We see in Exodus 3:14 that God uses “I AM” and “Yahweh” interchangeably, which tells us that “I am” is one way for us to translate the name “Yahweh.”
But why is it so significant that God’s name is “I AM”?
Photo Credit: Unsplash/BrandonSiu
Why it Matters that God Is I AM
In the Old Testament, a person’s name often reflected his character.
Abraham means “Father of a great multitude.”
Eve means “Living,” which is fitting because she was the mother of all living people.
Jesus means “Savior.”
Names were very, very important at that time. It could point to a person’s disposition, mission in life, and more. And Moses knew that.
When he asks God in
If we ask God, “Who are you?” and he replies, “I AM WHO I AM,” that is significant and we need to take time to dwell on his chosen name if we want to know him.
Image Credit: ©Thinkstock
1. Yahweh Is the Self-Existent, Eternal God
God has no need of us.
That simple fact can be a little offensive to our human nature– that part of us that wants to be significant; to be needed.
But it’s true– God does not need us. He doesn’t need anyone. He is completely whole within himself, and he iseternal –he has always existed, and he always will. He is the beginning and the end, the Alpha and the Omega.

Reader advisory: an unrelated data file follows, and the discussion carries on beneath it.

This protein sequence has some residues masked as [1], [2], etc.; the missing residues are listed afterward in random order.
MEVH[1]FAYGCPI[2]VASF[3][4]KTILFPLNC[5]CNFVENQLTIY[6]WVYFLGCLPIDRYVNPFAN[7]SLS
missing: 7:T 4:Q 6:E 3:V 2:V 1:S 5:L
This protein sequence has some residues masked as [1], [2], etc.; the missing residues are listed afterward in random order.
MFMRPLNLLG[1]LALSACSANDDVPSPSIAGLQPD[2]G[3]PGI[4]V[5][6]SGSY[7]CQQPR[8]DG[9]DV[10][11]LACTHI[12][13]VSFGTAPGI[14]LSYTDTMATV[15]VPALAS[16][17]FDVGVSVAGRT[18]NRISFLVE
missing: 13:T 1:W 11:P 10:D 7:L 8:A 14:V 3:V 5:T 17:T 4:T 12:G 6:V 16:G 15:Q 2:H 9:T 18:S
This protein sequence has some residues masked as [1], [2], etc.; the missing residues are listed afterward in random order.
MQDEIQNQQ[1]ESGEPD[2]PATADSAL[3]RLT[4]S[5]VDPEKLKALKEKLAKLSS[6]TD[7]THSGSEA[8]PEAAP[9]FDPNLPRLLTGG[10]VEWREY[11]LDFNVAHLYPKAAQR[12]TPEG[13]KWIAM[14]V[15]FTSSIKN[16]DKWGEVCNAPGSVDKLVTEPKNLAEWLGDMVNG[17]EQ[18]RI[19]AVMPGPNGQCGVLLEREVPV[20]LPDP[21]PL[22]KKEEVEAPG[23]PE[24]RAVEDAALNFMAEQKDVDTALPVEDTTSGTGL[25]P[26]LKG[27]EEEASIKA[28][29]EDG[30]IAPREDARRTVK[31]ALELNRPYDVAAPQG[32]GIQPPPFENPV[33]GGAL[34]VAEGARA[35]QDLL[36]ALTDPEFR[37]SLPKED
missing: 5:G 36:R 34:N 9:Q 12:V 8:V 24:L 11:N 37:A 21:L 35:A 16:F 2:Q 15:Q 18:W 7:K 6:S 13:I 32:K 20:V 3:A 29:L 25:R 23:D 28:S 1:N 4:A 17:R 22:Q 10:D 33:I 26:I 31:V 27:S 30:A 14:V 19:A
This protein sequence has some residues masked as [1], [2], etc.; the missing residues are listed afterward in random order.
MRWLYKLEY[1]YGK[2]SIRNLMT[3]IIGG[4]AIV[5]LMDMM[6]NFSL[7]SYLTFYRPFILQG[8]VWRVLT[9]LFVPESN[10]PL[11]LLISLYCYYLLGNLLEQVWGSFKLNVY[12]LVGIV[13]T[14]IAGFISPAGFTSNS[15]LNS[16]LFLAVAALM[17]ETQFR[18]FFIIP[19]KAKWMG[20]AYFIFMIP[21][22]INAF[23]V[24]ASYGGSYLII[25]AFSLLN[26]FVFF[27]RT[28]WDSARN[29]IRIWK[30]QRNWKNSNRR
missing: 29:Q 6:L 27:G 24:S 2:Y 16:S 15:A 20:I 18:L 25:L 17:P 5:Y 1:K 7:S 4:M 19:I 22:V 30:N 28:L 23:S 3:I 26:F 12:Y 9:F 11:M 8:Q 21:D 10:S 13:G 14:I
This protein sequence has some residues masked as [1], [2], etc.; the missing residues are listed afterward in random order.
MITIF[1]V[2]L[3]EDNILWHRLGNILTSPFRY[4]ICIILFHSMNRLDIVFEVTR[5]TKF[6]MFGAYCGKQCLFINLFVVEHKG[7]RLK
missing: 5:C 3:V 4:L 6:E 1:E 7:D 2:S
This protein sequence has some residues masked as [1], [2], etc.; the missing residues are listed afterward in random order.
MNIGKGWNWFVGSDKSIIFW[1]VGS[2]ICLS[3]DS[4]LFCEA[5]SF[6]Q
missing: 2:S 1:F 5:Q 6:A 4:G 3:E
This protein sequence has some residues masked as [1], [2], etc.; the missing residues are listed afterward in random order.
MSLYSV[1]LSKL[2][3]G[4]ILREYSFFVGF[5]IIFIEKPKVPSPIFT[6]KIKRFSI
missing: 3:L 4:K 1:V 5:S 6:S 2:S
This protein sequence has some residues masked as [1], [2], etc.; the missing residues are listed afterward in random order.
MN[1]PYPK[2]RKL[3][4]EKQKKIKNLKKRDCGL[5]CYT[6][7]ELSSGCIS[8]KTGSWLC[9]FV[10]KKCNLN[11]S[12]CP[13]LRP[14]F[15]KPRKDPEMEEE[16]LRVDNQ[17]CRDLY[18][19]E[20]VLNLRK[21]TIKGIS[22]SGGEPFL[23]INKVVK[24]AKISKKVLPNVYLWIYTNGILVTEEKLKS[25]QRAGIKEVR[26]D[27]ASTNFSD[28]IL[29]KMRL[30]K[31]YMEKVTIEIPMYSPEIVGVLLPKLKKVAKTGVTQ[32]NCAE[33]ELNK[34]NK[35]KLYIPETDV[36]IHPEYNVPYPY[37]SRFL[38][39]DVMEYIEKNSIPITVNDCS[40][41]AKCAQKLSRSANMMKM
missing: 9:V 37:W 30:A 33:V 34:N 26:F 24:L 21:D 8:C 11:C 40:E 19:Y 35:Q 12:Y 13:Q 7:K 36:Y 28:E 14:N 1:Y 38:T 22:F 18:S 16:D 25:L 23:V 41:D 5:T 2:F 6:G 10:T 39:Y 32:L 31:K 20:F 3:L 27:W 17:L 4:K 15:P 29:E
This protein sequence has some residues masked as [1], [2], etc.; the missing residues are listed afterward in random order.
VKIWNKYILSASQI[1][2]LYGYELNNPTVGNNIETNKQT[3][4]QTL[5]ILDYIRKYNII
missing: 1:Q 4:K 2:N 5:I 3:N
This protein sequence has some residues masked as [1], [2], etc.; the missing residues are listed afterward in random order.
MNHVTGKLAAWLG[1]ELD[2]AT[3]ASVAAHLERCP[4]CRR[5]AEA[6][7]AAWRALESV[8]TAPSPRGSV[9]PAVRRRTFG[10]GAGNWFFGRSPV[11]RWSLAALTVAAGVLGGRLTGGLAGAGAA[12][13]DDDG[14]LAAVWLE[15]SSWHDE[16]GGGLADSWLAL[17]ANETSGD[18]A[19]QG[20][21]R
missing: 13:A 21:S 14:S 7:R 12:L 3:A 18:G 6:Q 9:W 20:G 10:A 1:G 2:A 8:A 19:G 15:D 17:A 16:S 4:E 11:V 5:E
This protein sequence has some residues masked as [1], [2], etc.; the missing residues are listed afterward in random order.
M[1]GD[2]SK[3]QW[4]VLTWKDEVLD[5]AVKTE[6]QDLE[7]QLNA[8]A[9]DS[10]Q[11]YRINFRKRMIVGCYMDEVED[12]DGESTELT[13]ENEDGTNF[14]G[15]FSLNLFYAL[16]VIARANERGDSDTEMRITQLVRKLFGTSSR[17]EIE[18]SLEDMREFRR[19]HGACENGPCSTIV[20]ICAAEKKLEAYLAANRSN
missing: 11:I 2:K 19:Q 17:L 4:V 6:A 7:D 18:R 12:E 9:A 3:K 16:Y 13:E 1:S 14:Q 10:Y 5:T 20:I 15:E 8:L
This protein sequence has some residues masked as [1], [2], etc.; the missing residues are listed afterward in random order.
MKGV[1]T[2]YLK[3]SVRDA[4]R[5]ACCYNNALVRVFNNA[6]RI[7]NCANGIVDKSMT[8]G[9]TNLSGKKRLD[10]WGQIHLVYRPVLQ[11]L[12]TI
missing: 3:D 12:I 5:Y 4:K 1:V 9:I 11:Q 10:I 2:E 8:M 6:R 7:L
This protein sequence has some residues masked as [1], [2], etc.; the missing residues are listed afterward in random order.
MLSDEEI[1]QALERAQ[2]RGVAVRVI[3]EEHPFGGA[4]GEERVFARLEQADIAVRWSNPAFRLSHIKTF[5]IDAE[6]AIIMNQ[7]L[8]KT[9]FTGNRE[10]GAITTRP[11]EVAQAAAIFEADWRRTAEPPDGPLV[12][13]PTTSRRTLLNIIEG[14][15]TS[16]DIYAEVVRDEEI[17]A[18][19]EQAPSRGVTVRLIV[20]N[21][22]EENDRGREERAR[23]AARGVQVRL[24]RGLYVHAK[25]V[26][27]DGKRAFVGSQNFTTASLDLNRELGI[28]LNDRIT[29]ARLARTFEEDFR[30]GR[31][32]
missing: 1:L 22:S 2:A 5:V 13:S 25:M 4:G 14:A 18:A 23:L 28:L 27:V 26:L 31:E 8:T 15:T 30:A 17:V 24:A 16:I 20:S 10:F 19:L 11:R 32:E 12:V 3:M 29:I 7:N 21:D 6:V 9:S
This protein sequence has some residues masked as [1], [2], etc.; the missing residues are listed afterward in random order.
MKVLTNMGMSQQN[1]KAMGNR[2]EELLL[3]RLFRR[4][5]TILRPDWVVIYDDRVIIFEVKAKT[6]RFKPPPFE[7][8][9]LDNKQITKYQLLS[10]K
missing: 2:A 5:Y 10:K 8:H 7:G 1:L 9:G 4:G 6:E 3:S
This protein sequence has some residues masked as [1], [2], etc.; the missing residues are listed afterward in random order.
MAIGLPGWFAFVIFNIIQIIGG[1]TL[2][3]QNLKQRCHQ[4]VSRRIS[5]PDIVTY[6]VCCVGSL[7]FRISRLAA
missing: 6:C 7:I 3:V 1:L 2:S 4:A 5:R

And he is the only one in existence who can be described this way. The rest of us need quite a lot to go right in order to keep existing! The most powerful human on earth is still at the mercy of his health and fortune.
God stands alone in needing nothing, in being wholly self-sufficient.
2. Yahweh Is a Relational God
Yahweh is only used in the Bible when the author is talking about God’s personal relationship with his people. A great example of this isPsalm 19. The author talks in the first 6 verses aboutElohim(another name for God) and his relationship with the material world. Then, in verse 7, he shifts and starts to write aboutYahwehand his relationship with those who know him and who are in covenant with him.
The fact that God introduces himself to us as “Yahweh” tells us that his first priority in relating to us is making sure we know that he is the intensely personal God, seeking to have a relationship with his people.
We talked earlier about how God doesn’t need us...but that makes it all the more wondrous that hewantsus. This is a God who was so love-motivated to know us and to be in relationship with us that he came to earth as a human and took the punishment we deserved.
This is our relational God.
Image Credit: ©Unsplash
3. Yahweh Is with Us
God is there, existing, right now.
If you are reading this article, there’s a pretty good chance that you don’t have a problem with this. It is probably a core part of your belief system.
But those of us who have the least qualms with a God who existscan start to forget the beauty and significance of the fact that God is here.